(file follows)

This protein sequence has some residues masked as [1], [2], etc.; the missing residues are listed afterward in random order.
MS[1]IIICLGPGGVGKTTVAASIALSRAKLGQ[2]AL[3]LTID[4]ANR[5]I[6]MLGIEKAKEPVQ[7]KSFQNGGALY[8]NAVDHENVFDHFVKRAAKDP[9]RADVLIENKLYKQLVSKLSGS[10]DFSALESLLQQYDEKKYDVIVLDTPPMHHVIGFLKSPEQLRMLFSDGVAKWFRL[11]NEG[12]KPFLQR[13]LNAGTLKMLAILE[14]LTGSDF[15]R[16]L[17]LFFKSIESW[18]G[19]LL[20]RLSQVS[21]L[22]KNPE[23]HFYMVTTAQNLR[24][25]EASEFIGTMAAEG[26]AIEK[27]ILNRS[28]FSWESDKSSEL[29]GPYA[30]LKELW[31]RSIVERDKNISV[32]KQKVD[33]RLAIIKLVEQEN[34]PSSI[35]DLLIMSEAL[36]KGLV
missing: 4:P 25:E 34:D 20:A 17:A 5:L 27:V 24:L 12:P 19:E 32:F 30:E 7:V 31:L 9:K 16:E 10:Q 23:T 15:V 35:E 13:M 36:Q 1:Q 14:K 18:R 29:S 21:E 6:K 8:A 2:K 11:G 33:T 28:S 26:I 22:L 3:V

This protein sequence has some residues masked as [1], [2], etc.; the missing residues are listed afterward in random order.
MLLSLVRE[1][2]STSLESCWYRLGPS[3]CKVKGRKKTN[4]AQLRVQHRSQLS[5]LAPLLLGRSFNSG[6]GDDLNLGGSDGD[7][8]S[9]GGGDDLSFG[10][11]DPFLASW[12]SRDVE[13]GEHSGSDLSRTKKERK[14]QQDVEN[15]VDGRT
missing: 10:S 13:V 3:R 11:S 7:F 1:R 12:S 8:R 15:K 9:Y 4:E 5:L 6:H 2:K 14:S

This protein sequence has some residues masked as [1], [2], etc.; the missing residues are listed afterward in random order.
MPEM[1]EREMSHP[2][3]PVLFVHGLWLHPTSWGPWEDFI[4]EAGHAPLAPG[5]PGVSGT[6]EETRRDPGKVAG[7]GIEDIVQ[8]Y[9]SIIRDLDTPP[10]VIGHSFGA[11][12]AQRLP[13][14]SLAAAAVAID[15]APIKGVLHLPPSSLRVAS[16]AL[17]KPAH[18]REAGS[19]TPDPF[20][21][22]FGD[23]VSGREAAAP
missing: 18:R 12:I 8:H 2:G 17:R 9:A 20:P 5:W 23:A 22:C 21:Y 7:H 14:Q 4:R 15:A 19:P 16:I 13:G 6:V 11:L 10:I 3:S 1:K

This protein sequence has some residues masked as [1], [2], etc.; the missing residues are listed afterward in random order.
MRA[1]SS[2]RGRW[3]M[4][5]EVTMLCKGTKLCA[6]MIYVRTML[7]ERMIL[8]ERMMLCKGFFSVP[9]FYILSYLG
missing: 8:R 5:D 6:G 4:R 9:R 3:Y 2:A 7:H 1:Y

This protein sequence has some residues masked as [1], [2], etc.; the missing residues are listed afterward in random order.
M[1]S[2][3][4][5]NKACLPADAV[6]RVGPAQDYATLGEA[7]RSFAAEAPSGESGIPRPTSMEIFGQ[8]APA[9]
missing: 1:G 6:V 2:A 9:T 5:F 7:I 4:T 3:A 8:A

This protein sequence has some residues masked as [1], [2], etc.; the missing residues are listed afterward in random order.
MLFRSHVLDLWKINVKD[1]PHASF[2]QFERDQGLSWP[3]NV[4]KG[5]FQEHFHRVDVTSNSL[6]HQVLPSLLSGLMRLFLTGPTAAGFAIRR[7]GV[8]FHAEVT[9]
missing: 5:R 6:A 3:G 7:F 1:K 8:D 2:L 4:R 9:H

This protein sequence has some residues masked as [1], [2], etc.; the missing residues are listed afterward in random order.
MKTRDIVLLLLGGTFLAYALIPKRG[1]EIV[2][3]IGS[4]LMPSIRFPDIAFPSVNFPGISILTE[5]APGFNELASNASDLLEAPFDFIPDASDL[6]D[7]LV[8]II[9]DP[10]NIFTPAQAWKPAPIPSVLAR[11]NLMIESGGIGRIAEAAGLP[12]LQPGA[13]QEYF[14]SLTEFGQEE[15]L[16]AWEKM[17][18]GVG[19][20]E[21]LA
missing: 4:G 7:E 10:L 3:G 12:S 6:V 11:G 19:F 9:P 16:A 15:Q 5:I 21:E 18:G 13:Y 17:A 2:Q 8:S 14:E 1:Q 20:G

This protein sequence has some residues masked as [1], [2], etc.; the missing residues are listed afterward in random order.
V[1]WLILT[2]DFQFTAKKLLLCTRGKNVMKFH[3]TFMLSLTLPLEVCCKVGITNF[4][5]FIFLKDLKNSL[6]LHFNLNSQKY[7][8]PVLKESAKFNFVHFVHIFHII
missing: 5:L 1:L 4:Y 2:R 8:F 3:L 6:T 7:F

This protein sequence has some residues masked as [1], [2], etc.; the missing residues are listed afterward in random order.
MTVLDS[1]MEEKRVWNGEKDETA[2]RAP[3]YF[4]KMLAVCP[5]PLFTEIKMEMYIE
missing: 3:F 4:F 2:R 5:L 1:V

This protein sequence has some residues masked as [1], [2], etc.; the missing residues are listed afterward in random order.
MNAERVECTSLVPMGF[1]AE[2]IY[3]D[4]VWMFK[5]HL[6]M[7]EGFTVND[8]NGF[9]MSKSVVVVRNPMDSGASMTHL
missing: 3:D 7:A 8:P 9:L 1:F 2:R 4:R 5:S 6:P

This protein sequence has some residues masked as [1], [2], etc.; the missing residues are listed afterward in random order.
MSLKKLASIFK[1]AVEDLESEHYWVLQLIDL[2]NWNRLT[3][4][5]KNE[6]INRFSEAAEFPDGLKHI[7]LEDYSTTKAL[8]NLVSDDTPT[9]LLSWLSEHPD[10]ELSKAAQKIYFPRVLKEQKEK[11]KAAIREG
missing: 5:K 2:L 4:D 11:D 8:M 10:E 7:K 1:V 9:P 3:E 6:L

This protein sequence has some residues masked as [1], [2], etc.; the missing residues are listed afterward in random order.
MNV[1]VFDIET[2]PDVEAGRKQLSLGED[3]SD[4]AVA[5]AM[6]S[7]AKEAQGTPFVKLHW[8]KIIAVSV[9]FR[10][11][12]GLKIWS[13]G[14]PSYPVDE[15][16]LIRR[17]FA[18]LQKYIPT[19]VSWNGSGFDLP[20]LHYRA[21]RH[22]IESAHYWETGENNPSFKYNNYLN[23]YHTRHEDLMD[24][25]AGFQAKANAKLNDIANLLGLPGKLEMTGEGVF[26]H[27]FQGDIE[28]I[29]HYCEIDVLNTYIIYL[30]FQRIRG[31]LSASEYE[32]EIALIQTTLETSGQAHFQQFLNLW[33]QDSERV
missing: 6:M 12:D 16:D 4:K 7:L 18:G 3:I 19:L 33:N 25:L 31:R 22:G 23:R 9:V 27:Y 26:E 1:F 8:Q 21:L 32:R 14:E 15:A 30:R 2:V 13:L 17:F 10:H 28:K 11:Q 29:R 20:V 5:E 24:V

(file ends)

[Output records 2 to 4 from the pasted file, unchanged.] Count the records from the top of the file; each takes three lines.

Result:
This protein sequence has some residues masked as [1], [2], etc.; the missing residues are listed afterward in random order.
MLLSLVRE[1][2]STSLESCWYRLGPS[3]CKVKGRKKTN[4]AQLRVQHRSQLS[5]LAPLLLGRSFNSG[6]GDDLNLGGSDGD[7][8]S[9]GGGDDLSFG[10][11]DPFLASW[12]SRDVE[13]GEHSGSDLSRTKKERK[14]QQDVEN[15]VDGRT
missing: 10:S 13:V 3:R 11:S 7:F 1:R 12:S 8:R 15:K 9:Y 4:E 5:L 6:H 2:K 14:S

This protein sequence has some residues masked as [1], [2], etc.; the missing residues are listed afterward in random order.
MPEM[1]EREMSHP[2][3]PVLFVHGLWLHPTSWGPWEDFI[4]EAGHAPLAPG[5]PGVSGT[6]EETRRDPGKVAG[7]GIEDIVQ[8]Y[9]SIIRDLDTPP[10]VIGHSFGA[11][12]AQRLP[13][14]SLAAAAVAID[15]APIKGVLHLPPSSLRVAS[16]AL[17]KPAH[18]REAGS[19]TPDPF[20][21][22]FGD[23]VSGREAAAP
missing: 18:R 12:I 8:H 2:G 17:R 9:A 20:P 5:W 23:A 22:C 21:Y 7:H 14:Q 4:R 15:A 19:P 16:I 13:G 6:V 11:L 10:I 3:S 1:K

This protein sequence has some residues masked as [1], [2], etc.; the missing residues are listed afterward in random order.
MRA[1]SS[2]RGRW[3]M[4][5]EVTMLCKGTKLCA[6]MIYVRTML[7]ERMIL[8]ERMMLCKGFFSVP[9]FYILSYLG
missing: 8:R 5:D 6:G 4:R 9:R 3:Y 2:A 7:H 1:Y